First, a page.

Wednesday, October 12, 2011

Soldier Of Rome: The Legionary by James Mace

Soldier of Rome:  The Legionary is Book One of The Artorian Chronicles.

In A.D. 9, three Roman Legions under the leadership of Quintilius Varus were almost annihilated by the treacherous Germanic War Chief, Arminius.  The Legions were being rallied to go take care of some Barbarian upheavals and while marching through Teutoburger Wald, the betrayal of Arminius is released and almost all of the men are destroyed.

However, a few of them managed to fight their way to freedom while watching and hearing the fighting of their comrades and the murders of their families as they desparately try to overcome the dangerous surroundings in which they were lead.  Feeling shame and degradation, the few remaining survivors return to their keep and are surprised to be welcomed with open arms and asked to return to their places of honour amongst the Legionnaires.

Six years later, the whole of Rome is ready for its revenge on the Teutoburger Wald massacre, and none more so than Artorius, who was nine at the time his brother, Metellus was killed during the raid.  Artorius has vowed from that day that he would do all that he could to be the best Legionnaire there is in order to exact the punishment the Germanic warriors and their families deserve.

With skill and strength, Artorius continues to prove his worth and exact his revenge, rising amongst his comrades thru the ranks.  His skill on the battlefield cannot be matched and his focus is true, oftentimes his guilt racks him for the suffering he has caused; he reminds himself of the atrocities the Germans had done to his own kind and his vigor is renewed.

I would give this a three and a half stars out of five.  I thought it was decently written however, there seemed to lack something, in which I am unable to pinpoint, but something was lacking in the descriptions of the battles, which were too short in some instances, and the interaction with the characters.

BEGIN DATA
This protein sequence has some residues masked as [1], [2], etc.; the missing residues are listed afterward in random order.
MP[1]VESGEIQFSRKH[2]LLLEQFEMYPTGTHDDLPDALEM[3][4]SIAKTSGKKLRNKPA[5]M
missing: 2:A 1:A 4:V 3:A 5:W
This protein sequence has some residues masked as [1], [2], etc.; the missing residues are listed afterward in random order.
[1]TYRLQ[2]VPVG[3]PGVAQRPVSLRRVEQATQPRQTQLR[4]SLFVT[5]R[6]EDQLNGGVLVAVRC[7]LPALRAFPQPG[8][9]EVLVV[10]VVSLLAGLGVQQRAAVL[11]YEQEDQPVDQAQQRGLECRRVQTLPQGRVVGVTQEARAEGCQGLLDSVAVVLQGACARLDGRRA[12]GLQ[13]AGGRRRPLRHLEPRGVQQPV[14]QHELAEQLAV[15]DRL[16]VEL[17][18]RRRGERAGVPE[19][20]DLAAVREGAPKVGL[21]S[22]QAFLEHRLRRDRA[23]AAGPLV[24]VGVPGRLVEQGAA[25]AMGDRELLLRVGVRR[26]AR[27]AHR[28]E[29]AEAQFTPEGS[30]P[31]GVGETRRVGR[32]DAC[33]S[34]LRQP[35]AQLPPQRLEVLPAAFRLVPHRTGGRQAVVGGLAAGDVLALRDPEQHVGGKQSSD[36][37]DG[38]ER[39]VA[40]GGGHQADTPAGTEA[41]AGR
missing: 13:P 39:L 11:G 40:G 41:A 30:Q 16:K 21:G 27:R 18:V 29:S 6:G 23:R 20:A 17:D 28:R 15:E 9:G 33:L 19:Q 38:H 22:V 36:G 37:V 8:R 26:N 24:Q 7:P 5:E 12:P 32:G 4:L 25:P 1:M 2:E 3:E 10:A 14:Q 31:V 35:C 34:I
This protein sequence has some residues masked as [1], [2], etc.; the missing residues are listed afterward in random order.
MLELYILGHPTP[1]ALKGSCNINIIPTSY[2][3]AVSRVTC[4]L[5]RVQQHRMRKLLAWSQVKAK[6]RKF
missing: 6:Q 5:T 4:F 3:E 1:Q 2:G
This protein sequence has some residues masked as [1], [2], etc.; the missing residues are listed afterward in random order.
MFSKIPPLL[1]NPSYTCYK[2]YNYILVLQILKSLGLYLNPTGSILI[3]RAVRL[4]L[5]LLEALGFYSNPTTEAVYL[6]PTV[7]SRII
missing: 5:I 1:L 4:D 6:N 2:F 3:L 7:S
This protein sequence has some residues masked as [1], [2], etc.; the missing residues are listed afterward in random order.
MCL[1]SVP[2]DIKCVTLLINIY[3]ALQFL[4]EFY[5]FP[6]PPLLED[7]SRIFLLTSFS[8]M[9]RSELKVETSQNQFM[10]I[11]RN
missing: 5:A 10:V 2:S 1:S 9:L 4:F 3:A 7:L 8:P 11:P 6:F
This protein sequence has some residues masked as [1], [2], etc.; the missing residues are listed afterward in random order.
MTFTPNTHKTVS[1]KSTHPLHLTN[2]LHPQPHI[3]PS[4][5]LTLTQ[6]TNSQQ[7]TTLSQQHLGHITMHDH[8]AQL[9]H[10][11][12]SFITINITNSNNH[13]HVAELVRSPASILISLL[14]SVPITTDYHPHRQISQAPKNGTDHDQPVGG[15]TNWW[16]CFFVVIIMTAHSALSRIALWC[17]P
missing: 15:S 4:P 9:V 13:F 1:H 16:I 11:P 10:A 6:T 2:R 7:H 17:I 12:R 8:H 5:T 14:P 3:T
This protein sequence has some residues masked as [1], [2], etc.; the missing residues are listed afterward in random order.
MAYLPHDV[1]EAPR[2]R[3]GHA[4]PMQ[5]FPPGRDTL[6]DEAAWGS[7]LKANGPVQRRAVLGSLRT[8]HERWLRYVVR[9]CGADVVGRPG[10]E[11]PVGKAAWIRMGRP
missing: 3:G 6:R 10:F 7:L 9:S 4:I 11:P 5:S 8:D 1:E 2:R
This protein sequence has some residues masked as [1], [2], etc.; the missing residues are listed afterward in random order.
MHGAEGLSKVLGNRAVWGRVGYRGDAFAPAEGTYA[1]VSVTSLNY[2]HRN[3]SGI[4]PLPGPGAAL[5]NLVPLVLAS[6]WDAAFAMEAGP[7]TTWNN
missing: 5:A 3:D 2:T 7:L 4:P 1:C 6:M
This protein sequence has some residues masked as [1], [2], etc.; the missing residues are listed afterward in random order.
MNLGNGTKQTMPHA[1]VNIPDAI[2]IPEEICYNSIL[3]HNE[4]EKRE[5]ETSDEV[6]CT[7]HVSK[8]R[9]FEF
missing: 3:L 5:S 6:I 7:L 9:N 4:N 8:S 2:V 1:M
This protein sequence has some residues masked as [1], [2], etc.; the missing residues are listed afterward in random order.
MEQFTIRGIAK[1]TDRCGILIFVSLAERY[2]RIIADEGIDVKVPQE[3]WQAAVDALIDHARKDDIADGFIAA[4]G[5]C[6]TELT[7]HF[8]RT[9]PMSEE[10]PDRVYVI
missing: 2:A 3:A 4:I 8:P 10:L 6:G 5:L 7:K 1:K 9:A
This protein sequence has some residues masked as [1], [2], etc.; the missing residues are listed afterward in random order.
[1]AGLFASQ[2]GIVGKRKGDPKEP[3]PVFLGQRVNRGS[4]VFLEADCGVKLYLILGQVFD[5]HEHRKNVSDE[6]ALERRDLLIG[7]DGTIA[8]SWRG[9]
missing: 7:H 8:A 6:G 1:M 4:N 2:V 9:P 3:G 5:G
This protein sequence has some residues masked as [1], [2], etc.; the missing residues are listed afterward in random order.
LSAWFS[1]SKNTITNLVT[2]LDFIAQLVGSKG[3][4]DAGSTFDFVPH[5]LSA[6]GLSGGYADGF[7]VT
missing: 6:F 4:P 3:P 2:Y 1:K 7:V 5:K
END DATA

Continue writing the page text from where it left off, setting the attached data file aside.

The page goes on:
I enjoyed Artorius and most of the Legionnaires, it was very interesting to read what life could have been like for those who have made war their life.  The training involved seemed intense and vigorous and the nights cold and lonely.  The reason to exact revenge was believable and you could feel for some of the warriors as they reminisced about that day in history. 

I thought Tiberius and Germanicus were well written and they added a flavourful appeal to the story, giving us a look at all sides of the Roman campaigns, from the Ceasar down to the lowliest military rank.  I enjoyed the descriptions of the military ranks and the author was kind enough to include a glossary of terms, for those who need to be refreshed as to each of the attributes found within the Roman Legions.  As well, we are given historical time lines in order to either further research what you have read or to keep track of where the story is compared to our own history of the times. 

I would recommend this to anyone who loves a good military read from an ancient band of warriors who have amassed themselves in our mainstream, reminding us of the valour and bravery of the men of old.  There are many graphic battle scenes so it is not for the weak of heart, the swearing involved is of modern terms and bothered me a little, not that I was there to know, but I don't think they used the terms of today back in A.D. 15.  I would've liked to have seen the true expletives that they would have used instead of today's modern slang.  I believe that James Mace has a decent backbone in which to continue with this series and I look forward to reading more!


In the year A.D. 9, three Roman Legions under Quintilius Varus were betrayed by the Germanic war chief, Arminius, and then destroyed in the forest known as Teutoburger Wald. Six years later, Rome is finally ready to unleash Her vengeance on the barbarians. The Emperor Tiberius has sent Germanicus Caesar, his adopted son, into Germania with an army of 40,000 legionaries. They come not on a mission of conquest, but one of annihilation. With them is a young Legionary named Artorius. For him, the war is a personal vendetta—a chance to avenge his brother, who was killed in Teutoburger Wald.

In Germania, Arminius knows the Romans are coming. He realizes that the only way to fight the Romans is through deceit, cunning, and plenty of well-placed brute force. In truth, he is leery of Germanicus, knowing that he was trained to be a master of war by the Emperor himself.

The entire Roman Empire held its breath as Germanicus and Arminius faced each other in what would become the most brutal and savage campaign the world had seen in a generation; a campaign that could only end in a holocaust of fire and blood.

 ** Disclosure: I did not accept any compensation from the sponsors other than review copies, my views are my own, reviewed by I see it~!! **